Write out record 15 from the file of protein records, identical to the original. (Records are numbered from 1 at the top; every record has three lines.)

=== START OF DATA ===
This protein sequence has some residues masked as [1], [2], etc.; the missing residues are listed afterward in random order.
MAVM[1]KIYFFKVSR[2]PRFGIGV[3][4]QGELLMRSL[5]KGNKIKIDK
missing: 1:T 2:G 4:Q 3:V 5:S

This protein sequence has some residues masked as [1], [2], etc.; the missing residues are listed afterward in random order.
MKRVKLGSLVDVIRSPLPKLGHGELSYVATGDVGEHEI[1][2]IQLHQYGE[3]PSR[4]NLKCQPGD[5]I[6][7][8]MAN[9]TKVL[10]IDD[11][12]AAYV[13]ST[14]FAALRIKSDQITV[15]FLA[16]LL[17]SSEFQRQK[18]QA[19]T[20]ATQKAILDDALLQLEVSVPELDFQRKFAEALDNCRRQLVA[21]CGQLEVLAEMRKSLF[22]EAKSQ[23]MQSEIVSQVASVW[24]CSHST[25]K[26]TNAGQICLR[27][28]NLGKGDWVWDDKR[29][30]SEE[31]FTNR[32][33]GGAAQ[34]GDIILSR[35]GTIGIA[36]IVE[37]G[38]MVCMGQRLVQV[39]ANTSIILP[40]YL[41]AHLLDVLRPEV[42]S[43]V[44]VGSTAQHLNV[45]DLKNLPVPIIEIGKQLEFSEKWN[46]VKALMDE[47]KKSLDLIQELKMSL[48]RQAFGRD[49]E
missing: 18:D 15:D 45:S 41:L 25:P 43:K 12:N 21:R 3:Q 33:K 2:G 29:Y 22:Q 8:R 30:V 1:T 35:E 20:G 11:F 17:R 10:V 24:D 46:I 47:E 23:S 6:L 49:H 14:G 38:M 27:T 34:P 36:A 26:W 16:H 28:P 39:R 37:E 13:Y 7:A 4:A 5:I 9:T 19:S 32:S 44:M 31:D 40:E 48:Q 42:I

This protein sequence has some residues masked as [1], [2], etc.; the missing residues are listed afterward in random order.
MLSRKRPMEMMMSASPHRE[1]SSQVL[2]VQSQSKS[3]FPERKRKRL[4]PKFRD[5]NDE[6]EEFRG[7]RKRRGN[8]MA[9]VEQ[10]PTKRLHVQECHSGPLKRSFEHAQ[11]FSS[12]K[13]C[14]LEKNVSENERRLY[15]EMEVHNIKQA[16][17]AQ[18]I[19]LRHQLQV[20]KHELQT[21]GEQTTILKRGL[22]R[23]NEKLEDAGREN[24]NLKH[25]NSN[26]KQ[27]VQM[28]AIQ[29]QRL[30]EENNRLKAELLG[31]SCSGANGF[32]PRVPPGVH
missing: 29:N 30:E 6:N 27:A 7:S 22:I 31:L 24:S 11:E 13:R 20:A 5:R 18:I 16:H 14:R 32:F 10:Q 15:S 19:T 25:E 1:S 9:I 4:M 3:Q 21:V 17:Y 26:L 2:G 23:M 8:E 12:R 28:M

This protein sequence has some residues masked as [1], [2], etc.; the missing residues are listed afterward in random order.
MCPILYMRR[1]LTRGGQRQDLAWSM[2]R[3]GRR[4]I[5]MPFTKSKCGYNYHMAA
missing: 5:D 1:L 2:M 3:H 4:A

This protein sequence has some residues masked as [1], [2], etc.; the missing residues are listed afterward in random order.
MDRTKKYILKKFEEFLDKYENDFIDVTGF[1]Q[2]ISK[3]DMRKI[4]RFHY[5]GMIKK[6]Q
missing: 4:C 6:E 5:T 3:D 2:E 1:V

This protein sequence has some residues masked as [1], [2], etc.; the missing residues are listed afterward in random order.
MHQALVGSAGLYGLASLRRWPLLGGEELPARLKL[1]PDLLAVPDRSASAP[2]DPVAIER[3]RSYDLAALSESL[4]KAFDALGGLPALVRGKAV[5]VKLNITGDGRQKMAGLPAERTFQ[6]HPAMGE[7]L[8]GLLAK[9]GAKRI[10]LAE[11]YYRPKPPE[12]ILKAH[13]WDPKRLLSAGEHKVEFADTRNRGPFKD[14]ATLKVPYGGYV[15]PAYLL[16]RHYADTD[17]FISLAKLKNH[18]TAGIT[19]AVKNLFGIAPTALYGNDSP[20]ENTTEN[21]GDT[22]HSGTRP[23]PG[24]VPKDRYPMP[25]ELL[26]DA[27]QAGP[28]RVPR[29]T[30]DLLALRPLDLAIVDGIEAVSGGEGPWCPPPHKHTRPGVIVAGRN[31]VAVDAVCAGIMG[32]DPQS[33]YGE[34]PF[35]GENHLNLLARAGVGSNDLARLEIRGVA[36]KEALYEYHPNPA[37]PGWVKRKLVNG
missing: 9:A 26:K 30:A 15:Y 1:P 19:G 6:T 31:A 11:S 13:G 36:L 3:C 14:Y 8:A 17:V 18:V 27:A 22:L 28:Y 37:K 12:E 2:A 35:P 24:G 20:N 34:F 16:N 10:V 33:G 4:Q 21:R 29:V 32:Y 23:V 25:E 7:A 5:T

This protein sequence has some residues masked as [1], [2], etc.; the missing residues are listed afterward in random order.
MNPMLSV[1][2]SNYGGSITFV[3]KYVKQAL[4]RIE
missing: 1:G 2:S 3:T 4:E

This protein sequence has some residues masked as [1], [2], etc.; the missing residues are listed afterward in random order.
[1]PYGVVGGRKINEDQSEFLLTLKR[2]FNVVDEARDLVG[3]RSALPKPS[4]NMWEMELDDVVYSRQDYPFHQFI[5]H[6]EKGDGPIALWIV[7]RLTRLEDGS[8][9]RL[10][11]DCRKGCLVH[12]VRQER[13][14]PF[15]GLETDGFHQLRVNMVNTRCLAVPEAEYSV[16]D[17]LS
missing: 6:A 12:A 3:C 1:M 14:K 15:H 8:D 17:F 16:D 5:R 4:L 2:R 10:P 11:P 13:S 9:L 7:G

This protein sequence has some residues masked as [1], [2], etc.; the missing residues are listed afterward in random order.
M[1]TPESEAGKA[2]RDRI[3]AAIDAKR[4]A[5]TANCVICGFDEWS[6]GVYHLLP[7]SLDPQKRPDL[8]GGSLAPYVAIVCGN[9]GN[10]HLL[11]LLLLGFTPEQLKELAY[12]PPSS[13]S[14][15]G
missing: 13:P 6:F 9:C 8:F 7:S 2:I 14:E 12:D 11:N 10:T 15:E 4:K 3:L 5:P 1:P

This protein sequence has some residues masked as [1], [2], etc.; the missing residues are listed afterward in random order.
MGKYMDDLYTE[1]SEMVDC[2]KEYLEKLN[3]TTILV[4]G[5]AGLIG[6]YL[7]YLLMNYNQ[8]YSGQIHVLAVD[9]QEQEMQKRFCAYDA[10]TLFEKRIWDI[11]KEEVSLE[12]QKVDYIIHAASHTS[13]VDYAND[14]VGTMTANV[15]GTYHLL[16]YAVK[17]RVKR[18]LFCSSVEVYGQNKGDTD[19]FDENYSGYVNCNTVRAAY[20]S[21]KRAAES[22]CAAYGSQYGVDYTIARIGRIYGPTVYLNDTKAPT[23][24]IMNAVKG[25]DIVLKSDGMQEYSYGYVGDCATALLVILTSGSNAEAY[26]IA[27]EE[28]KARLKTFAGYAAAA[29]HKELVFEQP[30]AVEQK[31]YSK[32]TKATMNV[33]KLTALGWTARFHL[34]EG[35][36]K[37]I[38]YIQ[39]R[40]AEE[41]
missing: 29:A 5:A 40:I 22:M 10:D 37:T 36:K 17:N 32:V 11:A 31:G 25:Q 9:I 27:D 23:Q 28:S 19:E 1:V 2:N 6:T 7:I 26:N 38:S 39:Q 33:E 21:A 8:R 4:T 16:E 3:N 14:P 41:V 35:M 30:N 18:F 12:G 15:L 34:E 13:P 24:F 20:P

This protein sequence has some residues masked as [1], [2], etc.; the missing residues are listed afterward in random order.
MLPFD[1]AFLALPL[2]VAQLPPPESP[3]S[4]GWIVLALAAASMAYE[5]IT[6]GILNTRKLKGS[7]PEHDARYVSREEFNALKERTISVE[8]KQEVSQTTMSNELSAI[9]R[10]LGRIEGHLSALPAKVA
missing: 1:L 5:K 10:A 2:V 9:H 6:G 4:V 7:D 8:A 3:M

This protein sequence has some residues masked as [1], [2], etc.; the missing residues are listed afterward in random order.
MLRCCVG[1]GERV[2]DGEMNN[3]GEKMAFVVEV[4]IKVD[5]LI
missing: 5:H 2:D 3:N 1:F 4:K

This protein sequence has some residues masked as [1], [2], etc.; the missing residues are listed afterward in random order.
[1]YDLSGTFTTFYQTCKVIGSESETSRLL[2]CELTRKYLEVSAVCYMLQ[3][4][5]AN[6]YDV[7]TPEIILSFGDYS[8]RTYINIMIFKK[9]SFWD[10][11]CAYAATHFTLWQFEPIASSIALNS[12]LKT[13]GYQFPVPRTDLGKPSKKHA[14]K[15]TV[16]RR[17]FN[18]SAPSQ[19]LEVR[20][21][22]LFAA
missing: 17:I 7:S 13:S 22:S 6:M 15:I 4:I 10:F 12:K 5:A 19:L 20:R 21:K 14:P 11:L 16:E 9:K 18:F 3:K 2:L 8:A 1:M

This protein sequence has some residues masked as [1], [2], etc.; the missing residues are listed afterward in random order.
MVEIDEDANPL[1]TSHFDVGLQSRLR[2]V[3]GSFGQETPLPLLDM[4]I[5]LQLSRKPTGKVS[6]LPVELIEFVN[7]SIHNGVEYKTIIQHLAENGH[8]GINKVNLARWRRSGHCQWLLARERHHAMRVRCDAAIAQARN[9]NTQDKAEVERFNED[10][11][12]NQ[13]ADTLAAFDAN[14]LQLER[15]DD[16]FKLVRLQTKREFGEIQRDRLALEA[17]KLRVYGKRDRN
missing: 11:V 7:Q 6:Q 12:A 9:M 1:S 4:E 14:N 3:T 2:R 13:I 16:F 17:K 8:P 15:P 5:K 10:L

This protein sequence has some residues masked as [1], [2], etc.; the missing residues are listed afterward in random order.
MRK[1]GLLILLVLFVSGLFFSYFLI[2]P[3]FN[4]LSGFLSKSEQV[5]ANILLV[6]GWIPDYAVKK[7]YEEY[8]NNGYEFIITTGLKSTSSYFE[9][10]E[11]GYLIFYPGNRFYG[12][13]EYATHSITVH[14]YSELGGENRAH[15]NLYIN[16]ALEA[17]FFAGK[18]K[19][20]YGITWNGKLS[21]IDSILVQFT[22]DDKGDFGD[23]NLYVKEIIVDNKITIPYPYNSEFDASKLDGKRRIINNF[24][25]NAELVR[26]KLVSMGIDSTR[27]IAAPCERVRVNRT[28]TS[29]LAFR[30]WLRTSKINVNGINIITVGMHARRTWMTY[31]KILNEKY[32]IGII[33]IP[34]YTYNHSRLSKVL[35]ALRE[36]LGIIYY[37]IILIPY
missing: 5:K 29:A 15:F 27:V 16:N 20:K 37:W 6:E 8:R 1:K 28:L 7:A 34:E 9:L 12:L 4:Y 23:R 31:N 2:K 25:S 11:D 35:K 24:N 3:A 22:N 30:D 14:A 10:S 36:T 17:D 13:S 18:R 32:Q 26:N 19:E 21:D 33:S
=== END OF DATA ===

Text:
This protein sequence has some residues masked as [1], [2], etc.; the missing residues are listed afterward in random order.
MRK[1]GLLILLVLFVSGLFFSYFLI[2]P[3]FN[4]LSGFLSKSEQV[5]ANILLV[6]GWIPDYAVKK[7]YEEY[8]NNGYEFIITTGLKSTSSYFE[9][10]E[11]GYLIFYPGNRFYG[12][13]EYATHSITVH[14]YSELGGENRAH[15]NLYIN[16]ALEA[17]FFAGK[18]K[19][20]YGITWNGKLS[21]IDSILVQFT[22]DDKGDFGD[23]NLYVKEIIVDNKITIPYPYNSEFDASKLDGKRRIINNF[24][25]NAELVR[26]KLVSMGIDSTR[27]IAAPCERVRVNRT[28]TS[29]LAFR[30]WLRTSKINVNGINIITVGMHARRTWMTY[31]KILNEKY[32]IGII[33]IP[34]YTYNHSRLSKVL[35]ALRE[36]LGIIYY[37]IILIPY
missing: 5:K 29:A 15:F 27:V 16:N 20:K 37:W 6:E 8:R 1:K 28:L 7:A 34:E 9:L 12:L 4:Y 23:R 31:N 2:K 25:S 11:D 35:K 24:N 3:A 22:N 30:D 14:A 10:S 36:T 17:D 13:S 18:R 32:Q 26:N 19:E 21:D 33:S